One student and two associations contest in Quebec the law on secularism


The petition of Ichrak Nourel Hak, the National Council of Canadian Muslims (CNMC) and the Canadian Civil Liberties Association (CCLA) was filed Monday morning in Superior Court, confirmed their lawyer Catherine McKenzie to Radio-Canada.

The law, which enshrines the secularism of the state, prohibits the wearing of religious symbols by officials in positions of authority, including teachers. It came into effect Sunday evening, after being sanctioned by the lieutenant-governor of Quebec, Michel Doyon.

Under the law, Ms. Nourel Hak will have to withdraw her hijab if she wants to teach at a public elementary or secondary school after graduating in 2020.

The Quebec law includes a grandfather clause for employees already wearing a religious sign, but it is only valid for employees who were under contract when the bill was introduced on March 28, 2019, and who will not change jobs or employers afterwards.

The petition states that Ms. Nourel Hak chose to wear her hijab independently, in order to comply with her religious beliefs, and that she "can not imagine withdrawing her simply because a law obliges her to choose between his religious practices and his right to teach in the province ".

Ms. Nourel Hak is stunned, hurt, and insulted that the government would snatch her long-awaited career simply because she wears the hijab. She does not see how the expression of her faith could be a problem in her ability to teach.

Extract from the application for judicial review filed in Superior Court

"The message we are going to Ms. Nourel Hak, is to go to work in the private sector, it is to go to work in denominational schools, it is not to integrate Quebec institutions . But I think that we do not integrate in the rejection, we integrate by and in institutions, and I think that's what she tries to do by becoming a teacher, "argued in French Bochra Manai, CNMC spokesperson for Quebec, during a press briefing from both organizations, widely given in English.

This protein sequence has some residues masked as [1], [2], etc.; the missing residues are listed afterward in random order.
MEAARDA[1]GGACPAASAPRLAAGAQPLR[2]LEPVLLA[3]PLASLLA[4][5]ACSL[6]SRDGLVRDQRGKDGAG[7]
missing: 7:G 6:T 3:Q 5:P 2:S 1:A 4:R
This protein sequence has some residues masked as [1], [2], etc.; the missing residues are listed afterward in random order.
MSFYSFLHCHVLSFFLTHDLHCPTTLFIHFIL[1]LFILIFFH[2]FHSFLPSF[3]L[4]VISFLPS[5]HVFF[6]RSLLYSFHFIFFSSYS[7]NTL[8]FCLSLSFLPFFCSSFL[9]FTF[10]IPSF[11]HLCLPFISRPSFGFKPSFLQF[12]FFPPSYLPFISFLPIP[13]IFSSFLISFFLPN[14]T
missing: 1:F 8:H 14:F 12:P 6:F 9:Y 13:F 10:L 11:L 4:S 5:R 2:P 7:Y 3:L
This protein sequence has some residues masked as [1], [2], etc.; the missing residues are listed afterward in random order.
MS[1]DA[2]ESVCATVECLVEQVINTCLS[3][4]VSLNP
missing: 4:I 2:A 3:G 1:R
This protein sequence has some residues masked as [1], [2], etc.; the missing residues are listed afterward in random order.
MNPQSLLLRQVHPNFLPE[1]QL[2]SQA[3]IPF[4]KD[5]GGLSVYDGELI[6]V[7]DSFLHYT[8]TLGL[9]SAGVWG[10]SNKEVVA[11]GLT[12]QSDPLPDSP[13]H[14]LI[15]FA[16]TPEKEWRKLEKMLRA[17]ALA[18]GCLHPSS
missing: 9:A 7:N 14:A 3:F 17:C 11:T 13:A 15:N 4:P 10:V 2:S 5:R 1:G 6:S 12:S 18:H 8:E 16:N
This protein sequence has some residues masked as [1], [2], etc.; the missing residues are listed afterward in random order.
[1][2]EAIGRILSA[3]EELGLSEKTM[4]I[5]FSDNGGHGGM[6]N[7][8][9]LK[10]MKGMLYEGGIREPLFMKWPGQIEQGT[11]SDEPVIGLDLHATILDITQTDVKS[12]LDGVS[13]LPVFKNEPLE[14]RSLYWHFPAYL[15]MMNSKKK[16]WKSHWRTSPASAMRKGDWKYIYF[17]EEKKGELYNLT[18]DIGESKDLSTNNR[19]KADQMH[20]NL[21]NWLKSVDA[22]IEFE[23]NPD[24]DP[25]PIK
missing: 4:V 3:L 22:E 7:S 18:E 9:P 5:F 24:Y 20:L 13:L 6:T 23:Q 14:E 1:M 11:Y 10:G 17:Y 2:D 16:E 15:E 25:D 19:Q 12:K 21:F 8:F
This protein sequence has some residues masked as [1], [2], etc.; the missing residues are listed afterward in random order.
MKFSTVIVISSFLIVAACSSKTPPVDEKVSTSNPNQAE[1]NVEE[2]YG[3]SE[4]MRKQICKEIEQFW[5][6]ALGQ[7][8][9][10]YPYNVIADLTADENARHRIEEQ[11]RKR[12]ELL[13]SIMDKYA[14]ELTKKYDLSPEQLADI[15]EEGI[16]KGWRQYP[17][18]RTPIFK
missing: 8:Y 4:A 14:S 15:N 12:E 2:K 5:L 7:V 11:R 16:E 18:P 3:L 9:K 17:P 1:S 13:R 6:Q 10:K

"Simply put, last night, the Quebec government legalized religious discrimination," said the organization's chief executive, Mustafa Farooq.

The CNMC and the CCLA, two organizations whose national offices are in Ontario, are not at their first legal challenge in Quebec. In 2017, they challenged the constitutionality of the state's religious neutrality law, which provided for the provision and procurement of face-to-face services adopted under the previous Liberal government. Both groups had succeeded in invalidating one of the provisions of the law.

An unconstitutional law?

According to the petition, the law on secularism "violates the freedom of religion and discriminates against religious minorities, since it potentially requires thousands of people to choose between, on the one hand, their faith, their identity and the expression of their beliefs, and, on the other hand, their right to participate in the work of provincial public institutions. "

"It's a difficult day because the government, which should be the authority that represents all Quebeckers, is acting in an unethical, inconsistent, unconstitutional and undemocratic way with part of its population," said Ms. Manai. interview at Radio-Canada.

The document presented in court by the plaintiffs asserts that Quebec is not able to justify these infringements of rights and freedoms, since there is "no evidence that officials with religious symbols pose any problem that could justify the adoption of such a clearly marginalizing and discriminatory law ".

They further argue that the law violates several constitutional rules and that the waiver provisions included therein do not preclude a judicial review exercise.

They argue, for example, that "the pith and substance of the law makes it criminal law", and that the Quebec government has exceeded its powers, since the criminal law is a federal responsibility.

In attempting to regulate the relationship between religion and the state by prohibiting a significant number of state employees from wearing religious symbols at work, the law contravenes the constitutional division of powers.

Extract from the application for judicial review filed in Superior Court

The petition also alleges that the law "violates the basic requirements of the rule of law, since the prohibition on" religious symbols "is excessively vague and impossible to apply uniformly".

"The law's definition of" religious symbols "contains a subjective and objective religious criterion, neither of which is sufficiently precise to give true indications to persons who are supposed to conform to it or enforce it". read it.

Given the number of institutions and individuals that will apply the prohibition, the application will necessarily be arbitrary, and therefore contrary to the principle that the law applies equally to all. This renders the law invalid and inoperative.